On behalf of the Martha’s Vineyard tick-borne illness reduction initiative, we would like to respond to the letter from Laura Hagen that appeared in last Friday’s paper. Ms. Hagen continues to try to refute the utility of deer reduction as a management tool for reducing the risk of Lyme disease, and as usual mixes some truths (deer do not infect ticks, mice and other small animals do) with semi-truths and comments from “authorities.” Her letter, however, explicitly demonstrates that she accepts the critical role of deer in the reproduction of the deer tick by recommending the use of insecticides applied to deer (via the four-poster system). Use of deer-targeted insecticide systems can reduce deer ticks and Lone Star ticks by as much as 80 per cent where they are applied, although as with most products, mileage may vary. When the use of that control method is curtailed, for example due to lack of funds, the ticks return to their pre-intervention numbers within a year or two. Along with the majority of published deer reduction studies that demonstrate a similar effect on ticks, these ecological experiments clearly prove the link between deer ticks (and Lone Star ticks) and deer.

The purpose of deer reduction is not for immediately reducing tick-borne disease case numbers, nor does anyone advocate using just deer reduction to achieve this. We need to continue to do our everyday, short term (band-aid) interventions such as the use of repellents, tick checks, permethrin treated clothing, habitat management, and careful use of insecticides while we seek a longer-term solution. There are three factors that were at least seven decades in the making that created the problem that we have today:

• We chopped down the forests and let them come back as very different, unbalanced ecosystems;

• We use the new forests very intensively by having our homes — increasingly too many of them — right in among the trees;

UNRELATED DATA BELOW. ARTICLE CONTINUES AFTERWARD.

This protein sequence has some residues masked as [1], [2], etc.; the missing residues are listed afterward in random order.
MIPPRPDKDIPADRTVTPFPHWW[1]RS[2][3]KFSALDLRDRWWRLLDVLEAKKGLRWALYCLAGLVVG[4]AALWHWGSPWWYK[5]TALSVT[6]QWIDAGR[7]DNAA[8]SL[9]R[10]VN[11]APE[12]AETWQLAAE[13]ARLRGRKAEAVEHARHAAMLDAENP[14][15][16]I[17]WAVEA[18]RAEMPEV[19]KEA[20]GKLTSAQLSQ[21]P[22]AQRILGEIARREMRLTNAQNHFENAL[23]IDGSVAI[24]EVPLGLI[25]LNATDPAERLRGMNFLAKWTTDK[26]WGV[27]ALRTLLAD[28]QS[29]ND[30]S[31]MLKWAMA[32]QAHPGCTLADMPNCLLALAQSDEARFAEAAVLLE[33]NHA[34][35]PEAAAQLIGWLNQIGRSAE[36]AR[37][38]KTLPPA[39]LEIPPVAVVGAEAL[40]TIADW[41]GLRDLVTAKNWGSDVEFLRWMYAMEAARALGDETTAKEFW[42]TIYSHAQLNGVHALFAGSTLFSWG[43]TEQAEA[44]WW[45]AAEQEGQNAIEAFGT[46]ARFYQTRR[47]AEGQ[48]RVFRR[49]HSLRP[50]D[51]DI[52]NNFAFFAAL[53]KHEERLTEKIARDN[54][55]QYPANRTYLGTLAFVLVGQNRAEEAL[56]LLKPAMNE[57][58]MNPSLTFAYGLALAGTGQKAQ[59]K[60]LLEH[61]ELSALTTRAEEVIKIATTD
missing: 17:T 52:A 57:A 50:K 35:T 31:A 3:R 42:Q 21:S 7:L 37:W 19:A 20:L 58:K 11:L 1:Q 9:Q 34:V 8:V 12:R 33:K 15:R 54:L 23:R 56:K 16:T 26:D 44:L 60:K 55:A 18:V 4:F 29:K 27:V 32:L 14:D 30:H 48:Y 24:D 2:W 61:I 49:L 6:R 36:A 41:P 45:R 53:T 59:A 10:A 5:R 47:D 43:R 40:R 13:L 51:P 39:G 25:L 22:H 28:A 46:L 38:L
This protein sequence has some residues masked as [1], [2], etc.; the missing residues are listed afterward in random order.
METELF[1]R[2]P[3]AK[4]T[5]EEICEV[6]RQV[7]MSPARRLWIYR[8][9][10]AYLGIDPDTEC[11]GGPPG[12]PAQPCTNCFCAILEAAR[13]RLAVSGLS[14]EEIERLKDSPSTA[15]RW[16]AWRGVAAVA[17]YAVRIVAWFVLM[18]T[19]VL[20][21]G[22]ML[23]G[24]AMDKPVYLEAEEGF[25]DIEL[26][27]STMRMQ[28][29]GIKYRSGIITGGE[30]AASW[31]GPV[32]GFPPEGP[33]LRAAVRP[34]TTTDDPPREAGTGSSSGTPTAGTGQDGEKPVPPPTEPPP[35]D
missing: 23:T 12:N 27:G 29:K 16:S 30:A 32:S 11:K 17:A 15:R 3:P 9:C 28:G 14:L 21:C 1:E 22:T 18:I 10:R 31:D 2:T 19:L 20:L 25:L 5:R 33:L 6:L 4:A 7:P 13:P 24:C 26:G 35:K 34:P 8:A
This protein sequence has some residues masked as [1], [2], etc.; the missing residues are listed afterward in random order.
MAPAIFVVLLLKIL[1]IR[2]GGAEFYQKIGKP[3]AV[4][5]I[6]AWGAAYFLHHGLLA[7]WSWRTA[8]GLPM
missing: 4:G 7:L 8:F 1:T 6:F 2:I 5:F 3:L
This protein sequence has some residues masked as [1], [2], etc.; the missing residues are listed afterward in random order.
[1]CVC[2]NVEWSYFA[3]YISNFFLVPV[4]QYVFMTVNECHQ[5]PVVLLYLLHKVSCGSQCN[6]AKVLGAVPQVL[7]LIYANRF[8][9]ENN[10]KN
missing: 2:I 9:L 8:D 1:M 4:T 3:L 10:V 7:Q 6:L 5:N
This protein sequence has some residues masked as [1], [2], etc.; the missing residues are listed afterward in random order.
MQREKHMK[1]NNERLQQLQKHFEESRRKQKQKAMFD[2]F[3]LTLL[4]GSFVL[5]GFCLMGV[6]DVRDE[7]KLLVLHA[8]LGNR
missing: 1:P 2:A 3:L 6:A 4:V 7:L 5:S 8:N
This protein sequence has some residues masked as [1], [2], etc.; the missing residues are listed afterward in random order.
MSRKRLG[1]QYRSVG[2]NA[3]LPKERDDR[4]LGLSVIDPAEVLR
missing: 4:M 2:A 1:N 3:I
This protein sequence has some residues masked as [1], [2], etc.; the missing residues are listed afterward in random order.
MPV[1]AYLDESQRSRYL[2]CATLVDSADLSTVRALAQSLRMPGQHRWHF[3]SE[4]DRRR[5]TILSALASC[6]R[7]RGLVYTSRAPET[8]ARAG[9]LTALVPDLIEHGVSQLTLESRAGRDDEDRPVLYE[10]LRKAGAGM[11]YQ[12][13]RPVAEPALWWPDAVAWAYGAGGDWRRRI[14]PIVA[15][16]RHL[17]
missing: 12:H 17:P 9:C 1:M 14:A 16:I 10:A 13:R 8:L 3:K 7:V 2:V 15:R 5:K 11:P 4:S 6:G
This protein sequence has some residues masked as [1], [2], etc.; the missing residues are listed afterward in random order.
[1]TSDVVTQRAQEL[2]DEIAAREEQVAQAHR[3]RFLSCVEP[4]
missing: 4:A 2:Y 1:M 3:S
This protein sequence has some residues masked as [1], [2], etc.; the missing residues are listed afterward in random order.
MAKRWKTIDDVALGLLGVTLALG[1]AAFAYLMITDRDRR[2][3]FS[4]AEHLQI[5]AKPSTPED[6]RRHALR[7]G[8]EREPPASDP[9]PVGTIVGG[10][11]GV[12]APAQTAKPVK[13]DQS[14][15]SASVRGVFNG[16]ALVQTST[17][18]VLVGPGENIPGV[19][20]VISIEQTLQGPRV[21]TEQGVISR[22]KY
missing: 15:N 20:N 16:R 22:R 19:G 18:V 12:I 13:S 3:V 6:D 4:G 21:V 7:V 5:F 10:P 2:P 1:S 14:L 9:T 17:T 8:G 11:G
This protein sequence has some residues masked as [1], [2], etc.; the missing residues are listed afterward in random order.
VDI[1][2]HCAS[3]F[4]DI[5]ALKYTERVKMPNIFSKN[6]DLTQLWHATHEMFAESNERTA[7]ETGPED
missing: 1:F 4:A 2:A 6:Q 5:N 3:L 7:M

• And we have failed to effectively manage deer in the absence of their natural predators, at least in the sites where tick-borne disease is a problem.

Of these three big-picture factors, only deer can be targeted. It is the only way to restore the Vineyard to what it was like before the 1960s, when kids could play in their yards and only come up with dog ticks (which, fortunately, are less likely to cause a tick borne infection . . . but no tick is a good tick). We can’t chop the trees down again nor can we prevent people from having the forest around their homes, nor keep them from enjoying hikes and berry picking and everything else that is good about forests. If we bring deer numbers back to a level that is within their biological and cultural carrying capacity (tenfold less than they are now), then the ticks will also be reduced. Not eliminated, but reduced so that instead of getting a deer tick bite every day, one gets a deer tick bite every 10 days. That will translate to fewer cases of Lyme disease. Restore the risk landscape back to what it was like before deer ticks were a problem— there is no coincidence that that was a time when seeing deer was not commonplace. Deer reduction (and maintaining the numbers at a low level) is not an overnight solution but one that will help our children and our children’s children.

Four posters and Damminix tick tubes can work, but they are an expensive monkey on the back of a community. You would need to fund and deploy them every year, forevermore. Deer reduction is free and a small herd can be maintained through the years with little effort or expense. There is other value added to a community with fewer deer, such as greater plant diversity, fewer mosquitoes (deer serve as the main blood source for all of our common human biting species) and greenheads, and fewer automobile collisions. The deer herds on the Vineyard and in many other communities need to be reduced. It is an ugly fact that we need to accept.

This letter was also authored by Michael Loberg, Matt Poole and Richard Johnson.